We should note that LaVine would need to agree to any trade, but since he initially signed his offer sheet with Sacramento he’s clearly not phased by their decade-long ineptitude.

Conley to a Contender I

Utah Receives: Mike Conley and Omri Casspi
Memphis Receives: Derrick Favors, Ricky Rubio, Grayson Allen, and a 2019 1st Round Pick (lottery-protected)

As discussed with the Kings, cap space has different value to different teams. Despite being a much better team and more well-run organization, the Jazz are in a similar situation as the Kings. Big time free agents aren’t going to come to Utah, so they need to resort to the trade market instead. Fortunately, Rubio’s expiring and Favors’ non-guaranteed contracts make this one pretty easy. If Memphis is hoping to get off of some money (so they can pay good old Chandler Parsons!) then this offer would be intriguing. They get the salary relief and two decent assets, plus if they like how Favors looks over the last couple of months they could keep him around for next season (amazingly, despite being in the league for almost a decade, he’s still only 27). We’re not sure that this is enough for Memphis to part with one of their franchise icons, but it should at least get the conversation started.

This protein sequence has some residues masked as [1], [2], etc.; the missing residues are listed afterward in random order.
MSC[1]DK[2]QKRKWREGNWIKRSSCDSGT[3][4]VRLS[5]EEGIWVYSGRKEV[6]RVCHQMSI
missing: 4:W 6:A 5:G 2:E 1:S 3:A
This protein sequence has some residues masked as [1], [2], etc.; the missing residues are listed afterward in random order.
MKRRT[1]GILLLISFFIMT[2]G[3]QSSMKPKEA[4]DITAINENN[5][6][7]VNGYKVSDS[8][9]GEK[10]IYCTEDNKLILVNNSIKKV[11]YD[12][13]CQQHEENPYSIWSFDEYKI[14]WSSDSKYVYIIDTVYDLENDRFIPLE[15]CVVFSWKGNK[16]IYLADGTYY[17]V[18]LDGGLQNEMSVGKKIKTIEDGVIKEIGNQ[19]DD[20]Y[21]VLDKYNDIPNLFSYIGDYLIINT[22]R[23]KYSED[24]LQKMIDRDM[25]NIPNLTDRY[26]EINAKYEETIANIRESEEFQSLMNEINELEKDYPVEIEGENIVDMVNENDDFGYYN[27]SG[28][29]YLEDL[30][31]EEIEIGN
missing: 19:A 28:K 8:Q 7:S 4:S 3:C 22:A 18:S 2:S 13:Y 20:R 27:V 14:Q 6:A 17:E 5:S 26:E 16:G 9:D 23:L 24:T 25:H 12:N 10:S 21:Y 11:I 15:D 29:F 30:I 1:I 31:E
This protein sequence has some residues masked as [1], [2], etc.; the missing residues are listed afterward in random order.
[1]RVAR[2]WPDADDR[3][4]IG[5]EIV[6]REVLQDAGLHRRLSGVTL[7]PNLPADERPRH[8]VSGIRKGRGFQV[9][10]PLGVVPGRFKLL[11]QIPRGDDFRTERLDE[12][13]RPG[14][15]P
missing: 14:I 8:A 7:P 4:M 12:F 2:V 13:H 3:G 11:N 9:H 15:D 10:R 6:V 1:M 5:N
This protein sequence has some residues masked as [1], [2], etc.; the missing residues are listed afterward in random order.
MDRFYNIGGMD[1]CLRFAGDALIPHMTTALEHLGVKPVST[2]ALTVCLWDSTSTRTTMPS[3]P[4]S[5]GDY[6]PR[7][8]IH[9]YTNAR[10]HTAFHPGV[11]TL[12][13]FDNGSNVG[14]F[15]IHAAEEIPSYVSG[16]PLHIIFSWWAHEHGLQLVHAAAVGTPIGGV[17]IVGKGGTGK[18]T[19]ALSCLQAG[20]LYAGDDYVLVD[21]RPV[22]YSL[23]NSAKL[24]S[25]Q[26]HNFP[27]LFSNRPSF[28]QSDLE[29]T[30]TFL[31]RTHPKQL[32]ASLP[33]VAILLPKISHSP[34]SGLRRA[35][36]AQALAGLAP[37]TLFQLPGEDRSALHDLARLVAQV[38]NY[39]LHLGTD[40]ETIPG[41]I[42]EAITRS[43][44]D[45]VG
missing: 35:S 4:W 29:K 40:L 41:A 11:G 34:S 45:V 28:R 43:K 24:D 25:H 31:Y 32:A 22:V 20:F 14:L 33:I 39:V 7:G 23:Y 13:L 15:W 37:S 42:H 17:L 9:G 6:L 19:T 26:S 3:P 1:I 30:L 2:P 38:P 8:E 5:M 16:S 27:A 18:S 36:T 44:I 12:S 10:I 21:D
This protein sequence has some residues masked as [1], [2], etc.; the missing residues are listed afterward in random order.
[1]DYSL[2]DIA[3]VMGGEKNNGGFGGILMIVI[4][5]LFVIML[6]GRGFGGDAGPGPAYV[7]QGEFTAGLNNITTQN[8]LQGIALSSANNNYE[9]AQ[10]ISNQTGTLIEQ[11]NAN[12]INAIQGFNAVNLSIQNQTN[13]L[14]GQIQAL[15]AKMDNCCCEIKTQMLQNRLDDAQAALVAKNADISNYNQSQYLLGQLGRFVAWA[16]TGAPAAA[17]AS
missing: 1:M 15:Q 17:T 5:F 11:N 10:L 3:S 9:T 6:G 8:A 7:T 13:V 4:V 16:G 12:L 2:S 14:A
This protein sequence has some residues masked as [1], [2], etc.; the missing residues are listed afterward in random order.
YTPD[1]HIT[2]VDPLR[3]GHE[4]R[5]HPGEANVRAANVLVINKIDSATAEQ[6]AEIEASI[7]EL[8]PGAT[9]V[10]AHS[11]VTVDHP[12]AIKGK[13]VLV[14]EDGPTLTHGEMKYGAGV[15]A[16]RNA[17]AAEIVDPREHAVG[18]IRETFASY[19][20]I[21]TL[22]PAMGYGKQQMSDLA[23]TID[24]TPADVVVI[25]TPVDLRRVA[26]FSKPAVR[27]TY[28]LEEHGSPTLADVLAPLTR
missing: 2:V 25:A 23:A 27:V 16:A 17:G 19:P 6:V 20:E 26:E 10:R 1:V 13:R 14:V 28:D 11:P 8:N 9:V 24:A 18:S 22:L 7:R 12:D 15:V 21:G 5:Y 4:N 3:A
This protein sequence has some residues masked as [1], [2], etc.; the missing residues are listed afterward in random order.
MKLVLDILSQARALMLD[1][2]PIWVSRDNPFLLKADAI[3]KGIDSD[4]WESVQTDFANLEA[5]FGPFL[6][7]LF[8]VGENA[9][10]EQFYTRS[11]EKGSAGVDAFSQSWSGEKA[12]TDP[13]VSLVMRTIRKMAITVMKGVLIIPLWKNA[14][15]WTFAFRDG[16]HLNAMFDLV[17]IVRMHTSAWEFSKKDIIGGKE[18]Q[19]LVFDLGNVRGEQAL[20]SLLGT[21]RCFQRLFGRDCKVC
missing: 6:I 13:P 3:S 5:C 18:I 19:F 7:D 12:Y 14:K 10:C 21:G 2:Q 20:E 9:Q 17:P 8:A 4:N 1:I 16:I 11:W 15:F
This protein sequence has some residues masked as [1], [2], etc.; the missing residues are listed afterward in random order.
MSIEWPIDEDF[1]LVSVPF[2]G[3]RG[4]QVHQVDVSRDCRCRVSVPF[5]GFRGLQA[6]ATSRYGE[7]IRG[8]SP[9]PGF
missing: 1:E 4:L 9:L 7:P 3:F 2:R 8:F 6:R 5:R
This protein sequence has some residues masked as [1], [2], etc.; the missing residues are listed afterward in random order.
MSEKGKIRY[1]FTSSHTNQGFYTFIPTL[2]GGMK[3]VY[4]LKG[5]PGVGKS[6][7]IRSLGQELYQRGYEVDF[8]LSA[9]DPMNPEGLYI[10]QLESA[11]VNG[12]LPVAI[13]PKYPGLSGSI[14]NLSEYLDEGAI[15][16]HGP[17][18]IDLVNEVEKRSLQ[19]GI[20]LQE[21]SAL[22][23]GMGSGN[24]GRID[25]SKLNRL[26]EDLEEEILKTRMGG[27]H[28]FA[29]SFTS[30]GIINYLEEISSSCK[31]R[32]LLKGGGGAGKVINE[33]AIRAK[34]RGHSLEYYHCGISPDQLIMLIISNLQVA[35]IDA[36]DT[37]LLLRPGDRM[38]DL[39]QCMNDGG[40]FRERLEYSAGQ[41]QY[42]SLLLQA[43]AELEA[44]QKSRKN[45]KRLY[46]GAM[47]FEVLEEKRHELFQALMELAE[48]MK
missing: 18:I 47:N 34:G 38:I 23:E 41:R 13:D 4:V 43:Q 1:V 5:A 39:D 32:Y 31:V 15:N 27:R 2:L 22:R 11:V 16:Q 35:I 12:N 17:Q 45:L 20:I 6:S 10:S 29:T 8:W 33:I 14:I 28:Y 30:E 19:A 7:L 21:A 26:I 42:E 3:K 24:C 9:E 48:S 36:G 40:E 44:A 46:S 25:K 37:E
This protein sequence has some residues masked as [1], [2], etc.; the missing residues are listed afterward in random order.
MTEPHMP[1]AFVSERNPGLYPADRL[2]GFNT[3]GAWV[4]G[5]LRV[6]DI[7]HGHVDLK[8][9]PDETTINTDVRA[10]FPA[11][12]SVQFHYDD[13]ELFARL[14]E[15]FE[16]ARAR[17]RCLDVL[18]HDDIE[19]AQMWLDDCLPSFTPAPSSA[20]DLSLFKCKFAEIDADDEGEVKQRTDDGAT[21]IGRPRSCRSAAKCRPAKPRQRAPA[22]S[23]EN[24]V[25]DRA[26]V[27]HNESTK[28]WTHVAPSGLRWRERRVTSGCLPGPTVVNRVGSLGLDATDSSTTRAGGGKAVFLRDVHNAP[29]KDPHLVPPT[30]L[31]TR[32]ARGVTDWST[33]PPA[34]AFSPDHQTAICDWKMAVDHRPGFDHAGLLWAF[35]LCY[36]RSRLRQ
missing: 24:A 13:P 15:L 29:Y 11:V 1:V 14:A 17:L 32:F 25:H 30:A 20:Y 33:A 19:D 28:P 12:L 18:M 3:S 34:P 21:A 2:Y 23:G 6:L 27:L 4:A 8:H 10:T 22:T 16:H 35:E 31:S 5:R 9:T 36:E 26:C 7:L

For Utah, this would be an absolute slam-dunk. Conley would give them a veteran presence, and take pressure off Donovan Mitchell at both ends of the floor. You could definitely do a lot worse than having Mitchell, Gobert, and Conley leading your team for the next few seasons.

Conley to a Contender II

San Antonio Receives: Mike Conley (+ extra bodies to make this work)
Memphis Receives: Pau Gasol, Patty Mills, Dejounte Murray, and a 2019 1st Round Pick (from Toronto)